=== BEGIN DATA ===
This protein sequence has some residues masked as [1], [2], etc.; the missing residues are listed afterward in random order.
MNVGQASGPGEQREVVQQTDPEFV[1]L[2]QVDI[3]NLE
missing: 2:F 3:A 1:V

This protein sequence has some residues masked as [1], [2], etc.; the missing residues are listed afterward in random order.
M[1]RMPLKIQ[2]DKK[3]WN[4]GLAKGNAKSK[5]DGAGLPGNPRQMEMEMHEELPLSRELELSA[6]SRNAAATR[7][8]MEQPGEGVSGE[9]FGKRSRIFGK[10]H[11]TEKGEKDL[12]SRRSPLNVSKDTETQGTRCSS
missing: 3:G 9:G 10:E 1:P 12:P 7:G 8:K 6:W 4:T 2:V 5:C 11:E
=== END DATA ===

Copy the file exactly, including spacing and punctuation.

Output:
This protein sequence has some residues masked as [1], [2], etc.; the missing residues are listed afterward in random order.
MNVGQASGPGEQREVVQQTDPEFV[1]L[2]QVDI[3]NLE
missing: 2:F 3:A 1:V

This protein sequence has some residues masked as [1], [2], etc.; the missing residues are listed afterward in random order.
M[1]RMPLKIQ[2]DKK[3]WN[4]GLAKGNAKSK[5]DGAGLPGNPRQMEMEMHEELPLSRELELSA[6]SRNAAATR[7][8]MEQPGEGVSGE[9]FGKRSRIFGK[10]H[11]TEKGEKDL[12]SRRSPLNVSKDTETQGTRCSS
missing: 3:G 9:G 10:E 1:P 12:P 7:G 8:K 6:W 4:T 2:V 5:C 11:E